• set co2 to 30psi to seat rings and gaskets, you can leave it at this for an hour to 24 hours...it just depends on how worried you are about a leak
  • purge keg and adjust psi to recommended setting...since your refrigerator is at 40 degrees, that would be between 9 and 13 psi...I would go with 11 and adjust if you want more or less carbonation...this is your serving psi.
  • leave beer sit at serving psi for 1 week...pour, drink, enjoy!

Here is a link to a psi chart...basically you take your refirgerator temp and go straight across until you find green (for most beers), yellow for wheat beers and lambics and gray for porters and stouts: http://www.kegerators.com/articles/c...sure-chart.php
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Old 05-25-2011, 01:54 PM   #3
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You need to make sure you do not have any leaks in your keg before setting it up an leaving it, or you will end up with flat beer and an empty CO2 canister. Spray some starsan on all of your connections and make sure there are no bubbles.

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Old 05-25-2011, 02:28 PM   #4
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I am not a huge fan of the 30 psi for 24hrs anymore. Used to do it this way but ran into trouble.

Now I use a calculator to carb my beer. I have decided that patience for a better carbed, better beer is worth it. Too many overcarbed beers bothered me.

Calculators work great. Look up what the CO2 volume you need per style and what temp your conditioning at and itll give you the PSI needed to achieve. I am carbing at 64 degrees right now, basement, so I am at 24 psi for a week. When I put it in the kegerator, I will drop the PSI 11 per the calculator for 38 degrees. However if you wanna carb it in your freezer at 34 just plug the numbers accordingly. Still will take about a week.

My $.02, just have gotten better results with this method versus the quick 30psi method. No wrong way to do it, just giving you options.

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Old 05-25-2011, 02:30 PM   #5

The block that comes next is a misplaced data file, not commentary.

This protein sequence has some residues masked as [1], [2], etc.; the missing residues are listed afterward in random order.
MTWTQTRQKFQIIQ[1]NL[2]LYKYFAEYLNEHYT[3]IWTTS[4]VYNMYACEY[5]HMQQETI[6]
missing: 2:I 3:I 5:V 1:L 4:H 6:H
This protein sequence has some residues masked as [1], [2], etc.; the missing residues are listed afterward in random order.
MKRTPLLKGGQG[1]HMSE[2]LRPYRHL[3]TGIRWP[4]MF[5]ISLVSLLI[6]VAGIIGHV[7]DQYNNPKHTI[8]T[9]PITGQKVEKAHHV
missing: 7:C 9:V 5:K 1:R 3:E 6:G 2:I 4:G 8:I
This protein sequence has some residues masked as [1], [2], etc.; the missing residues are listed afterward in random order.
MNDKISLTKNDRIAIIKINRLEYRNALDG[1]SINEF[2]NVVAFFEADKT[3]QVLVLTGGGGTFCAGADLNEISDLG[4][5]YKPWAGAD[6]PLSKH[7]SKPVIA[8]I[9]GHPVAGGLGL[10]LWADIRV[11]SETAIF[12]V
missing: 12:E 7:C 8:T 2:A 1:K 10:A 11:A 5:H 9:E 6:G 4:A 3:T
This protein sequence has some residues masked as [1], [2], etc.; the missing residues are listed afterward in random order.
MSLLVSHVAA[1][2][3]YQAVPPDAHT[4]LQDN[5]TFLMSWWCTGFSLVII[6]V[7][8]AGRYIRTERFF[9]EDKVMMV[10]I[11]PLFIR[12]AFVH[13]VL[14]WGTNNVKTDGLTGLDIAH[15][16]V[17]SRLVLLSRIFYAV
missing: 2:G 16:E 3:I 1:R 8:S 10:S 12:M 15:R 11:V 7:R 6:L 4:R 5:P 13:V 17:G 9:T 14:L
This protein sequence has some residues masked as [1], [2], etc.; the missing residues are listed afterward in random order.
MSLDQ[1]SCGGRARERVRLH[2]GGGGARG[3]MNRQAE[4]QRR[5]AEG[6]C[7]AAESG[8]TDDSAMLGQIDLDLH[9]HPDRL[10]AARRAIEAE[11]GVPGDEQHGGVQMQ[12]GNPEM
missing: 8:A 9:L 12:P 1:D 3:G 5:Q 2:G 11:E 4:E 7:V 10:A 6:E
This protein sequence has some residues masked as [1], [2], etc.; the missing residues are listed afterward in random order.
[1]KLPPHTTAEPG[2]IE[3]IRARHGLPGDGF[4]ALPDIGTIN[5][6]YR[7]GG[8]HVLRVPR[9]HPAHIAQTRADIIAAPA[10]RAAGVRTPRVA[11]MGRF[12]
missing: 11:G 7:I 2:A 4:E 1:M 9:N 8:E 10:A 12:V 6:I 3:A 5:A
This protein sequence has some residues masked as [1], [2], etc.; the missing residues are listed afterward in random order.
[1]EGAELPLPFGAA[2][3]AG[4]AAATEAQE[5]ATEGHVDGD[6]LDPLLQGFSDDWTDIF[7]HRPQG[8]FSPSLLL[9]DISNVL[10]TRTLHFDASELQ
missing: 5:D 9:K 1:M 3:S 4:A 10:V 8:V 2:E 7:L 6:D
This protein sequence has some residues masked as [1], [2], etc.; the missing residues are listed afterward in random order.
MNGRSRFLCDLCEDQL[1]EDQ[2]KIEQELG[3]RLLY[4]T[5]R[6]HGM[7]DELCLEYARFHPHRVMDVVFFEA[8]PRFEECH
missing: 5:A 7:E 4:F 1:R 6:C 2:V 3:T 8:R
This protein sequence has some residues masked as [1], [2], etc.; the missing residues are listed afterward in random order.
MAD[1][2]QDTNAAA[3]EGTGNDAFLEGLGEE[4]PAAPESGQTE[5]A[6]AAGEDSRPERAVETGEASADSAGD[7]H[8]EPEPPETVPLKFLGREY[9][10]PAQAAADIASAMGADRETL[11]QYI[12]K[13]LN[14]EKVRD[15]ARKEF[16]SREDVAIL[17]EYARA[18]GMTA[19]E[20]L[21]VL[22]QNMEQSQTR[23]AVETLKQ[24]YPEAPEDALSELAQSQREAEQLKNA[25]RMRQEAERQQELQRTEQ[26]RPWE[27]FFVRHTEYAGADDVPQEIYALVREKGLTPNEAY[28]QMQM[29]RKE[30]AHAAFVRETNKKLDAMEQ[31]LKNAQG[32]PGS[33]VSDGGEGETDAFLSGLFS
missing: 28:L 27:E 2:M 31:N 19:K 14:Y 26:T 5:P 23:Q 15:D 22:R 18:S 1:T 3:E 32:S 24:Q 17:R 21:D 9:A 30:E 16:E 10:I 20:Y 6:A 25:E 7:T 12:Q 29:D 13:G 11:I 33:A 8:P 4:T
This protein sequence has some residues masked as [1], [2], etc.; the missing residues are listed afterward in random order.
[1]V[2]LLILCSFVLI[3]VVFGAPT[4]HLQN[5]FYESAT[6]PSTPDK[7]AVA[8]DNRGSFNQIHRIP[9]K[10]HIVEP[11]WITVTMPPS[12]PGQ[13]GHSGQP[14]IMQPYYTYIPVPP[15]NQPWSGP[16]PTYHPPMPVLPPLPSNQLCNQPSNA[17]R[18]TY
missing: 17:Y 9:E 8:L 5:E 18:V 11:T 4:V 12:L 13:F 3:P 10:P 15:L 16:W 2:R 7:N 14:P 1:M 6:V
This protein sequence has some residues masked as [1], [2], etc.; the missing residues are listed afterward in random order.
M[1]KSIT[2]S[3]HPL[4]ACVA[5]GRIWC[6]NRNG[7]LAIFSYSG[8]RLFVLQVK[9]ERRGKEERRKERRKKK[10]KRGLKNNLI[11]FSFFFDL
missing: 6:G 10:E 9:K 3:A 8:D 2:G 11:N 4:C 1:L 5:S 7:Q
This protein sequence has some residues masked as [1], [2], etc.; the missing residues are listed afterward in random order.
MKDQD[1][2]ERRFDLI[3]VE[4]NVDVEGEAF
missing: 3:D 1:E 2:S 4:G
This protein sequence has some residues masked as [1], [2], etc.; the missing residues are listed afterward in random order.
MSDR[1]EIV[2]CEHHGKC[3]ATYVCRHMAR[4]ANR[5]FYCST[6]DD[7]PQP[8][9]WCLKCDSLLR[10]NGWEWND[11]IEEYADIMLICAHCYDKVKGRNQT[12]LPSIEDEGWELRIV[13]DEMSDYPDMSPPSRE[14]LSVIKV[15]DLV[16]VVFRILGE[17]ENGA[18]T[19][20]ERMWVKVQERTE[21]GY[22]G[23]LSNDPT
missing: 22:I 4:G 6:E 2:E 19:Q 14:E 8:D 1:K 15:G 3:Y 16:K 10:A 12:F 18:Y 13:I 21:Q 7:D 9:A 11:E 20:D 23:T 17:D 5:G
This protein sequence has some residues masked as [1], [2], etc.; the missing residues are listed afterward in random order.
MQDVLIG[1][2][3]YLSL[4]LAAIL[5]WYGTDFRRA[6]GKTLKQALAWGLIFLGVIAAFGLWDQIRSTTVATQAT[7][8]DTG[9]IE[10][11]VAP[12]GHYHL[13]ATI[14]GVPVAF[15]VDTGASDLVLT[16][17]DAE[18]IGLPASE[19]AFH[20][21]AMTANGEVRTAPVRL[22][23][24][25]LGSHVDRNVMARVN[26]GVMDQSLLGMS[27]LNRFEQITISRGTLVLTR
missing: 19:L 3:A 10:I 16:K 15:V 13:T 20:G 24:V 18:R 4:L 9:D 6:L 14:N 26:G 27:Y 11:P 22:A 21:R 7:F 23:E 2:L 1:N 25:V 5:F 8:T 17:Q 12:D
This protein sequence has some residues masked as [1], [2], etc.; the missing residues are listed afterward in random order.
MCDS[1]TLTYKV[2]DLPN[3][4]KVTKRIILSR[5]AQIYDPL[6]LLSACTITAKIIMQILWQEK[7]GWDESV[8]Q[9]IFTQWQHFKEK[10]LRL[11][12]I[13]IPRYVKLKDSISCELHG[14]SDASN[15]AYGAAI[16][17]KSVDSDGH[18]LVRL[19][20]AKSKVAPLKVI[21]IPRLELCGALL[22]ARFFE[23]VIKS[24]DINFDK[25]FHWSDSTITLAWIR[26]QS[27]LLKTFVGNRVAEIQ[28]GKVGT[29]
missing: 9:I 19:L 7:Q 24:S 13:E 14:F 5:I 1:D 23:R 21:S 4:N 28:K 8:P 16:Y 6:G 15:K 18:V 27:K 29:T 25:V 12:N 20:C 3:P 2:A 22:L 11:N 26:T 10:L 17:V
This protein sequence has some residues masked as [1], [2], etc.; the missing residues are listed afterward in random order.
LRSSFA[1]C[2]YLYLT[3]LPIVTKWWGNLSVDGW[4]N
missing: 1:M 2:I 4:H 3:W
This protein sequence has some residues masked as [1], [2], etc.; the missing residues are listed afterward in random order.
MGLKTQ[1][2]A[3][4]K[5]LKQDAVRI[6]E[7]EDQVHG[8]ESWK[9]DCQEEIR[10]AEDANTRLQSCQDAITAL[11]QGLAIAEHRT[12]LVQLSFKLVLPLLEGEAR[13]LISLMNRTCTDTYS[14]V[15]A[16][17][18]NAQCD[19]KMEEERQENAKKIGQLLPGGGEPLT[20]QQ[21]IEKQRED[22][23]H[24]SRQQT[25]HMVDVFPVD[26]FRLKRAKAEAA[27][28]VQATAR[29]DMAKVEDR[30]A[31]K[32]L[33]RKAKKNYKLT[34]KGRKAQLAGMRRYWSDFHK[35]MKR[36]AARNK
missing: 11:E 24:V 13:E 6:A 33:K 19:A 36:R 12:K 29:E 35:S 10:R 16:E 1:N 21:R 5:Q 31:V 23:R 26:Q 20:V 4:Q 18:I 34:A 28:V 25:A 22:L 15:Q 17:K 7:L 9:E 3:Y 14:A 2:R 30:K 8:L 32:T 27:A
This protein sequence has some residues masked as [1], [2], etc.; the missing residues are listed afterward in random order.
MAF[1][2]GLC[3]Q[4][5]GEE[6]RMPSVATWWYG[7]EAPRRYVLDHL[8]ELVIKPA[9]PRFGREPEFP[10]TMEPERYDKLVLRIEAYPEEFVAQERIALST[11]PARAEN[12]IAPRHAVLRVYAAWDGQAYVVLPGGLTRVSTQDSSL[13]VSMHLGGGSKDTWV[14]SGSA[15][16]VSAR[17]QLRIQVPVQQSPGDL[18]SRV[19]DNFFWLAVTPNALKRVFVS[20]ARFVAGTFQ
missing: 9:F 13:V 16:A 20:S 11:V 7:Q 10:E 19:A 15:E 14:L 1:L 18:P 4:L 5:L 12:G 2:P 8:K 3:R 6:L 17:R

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My refrigerator is set at about 36°; I find that 1 week at 9 psi gives me perfectly carbed beer. I have only kegged 4 batches...the smartest thing I have ever done.

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Old 05-25-2011, 02:50 PM   #6
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Originally Posted by lostboysbrew View Post
I am not a huge fan of the 30 psi for 24hrs anymore. Used to do it this way but ran into trouble.

Now I use a calculator to carb my beer. I have decided that patience for a better carbed, better beer is worth it. Too many overcarbed beers bothered me.

Calculators work great. Look up what the CO2 volume you need per style and what temp your conditioning at and itll give you the PSI needed to achieve. I am carbing at 64 degrees right now, basement, so I am at 24 psi for a week. When I put it in the kegerator, I will drop the PSI 11 per the calculator for 38 degrees. However if you wanna carb it in your freezer at 34 just plug the numbers accordingly. Still will take about a week.

My $.02, just have gotten better results with this method versus the quick 30psi method. No wrong way to do it, just giving you options.
Lostboysbrew...I dont carb at 30 psi, I just use 30 psi to set my rings and gaskets...if you ever get a leak, you would have wished you did this! I do 30 psi for an hour, or I leave it overnight if I have other things going...and while this does start the carbonation process, its predominantly meant to seat rings, gaskets and find leaks...then I adjust to co2 to the carbonation chart I attached.
I wanted to clear this up so that the OP doesn't get confused on my message.
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Old 05-25-2011, 03:13 PM   #7
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So do an hour-ish of 30psi to seat the seals, and then drop to the carbing/serving PSI and let it sit for a while to condition and carb. Since I have a Lemon Wheat, it'll be between 2.6-4.0 volumes of CO2 desired based on the kegerator.com chart, both the chart and the calculator recommend an 18 PSI setting @ 40F aiming for 3.0 vol of CO2.

@bergquistb: Good call on the sanitizer to check seals, thanks.

@lostboysbrew & @SD-SLIM: Thanks for the calculator links, I hadn't seen those two specific ones before.

Is the duration of the carb period determined by anything, or once I put it in keg and set it to 18 PSI to carb/server, it is just determined by how long I want the beer to condition prior to serving? Is there a standard duration to let the beer carb until it would be at an acceptable serving carb level?

*edit* I just re-read the posts and noted ya'll said about 1 week of carbing at a constant PSI should be sufficient. It can go longer to condition the beer though, right?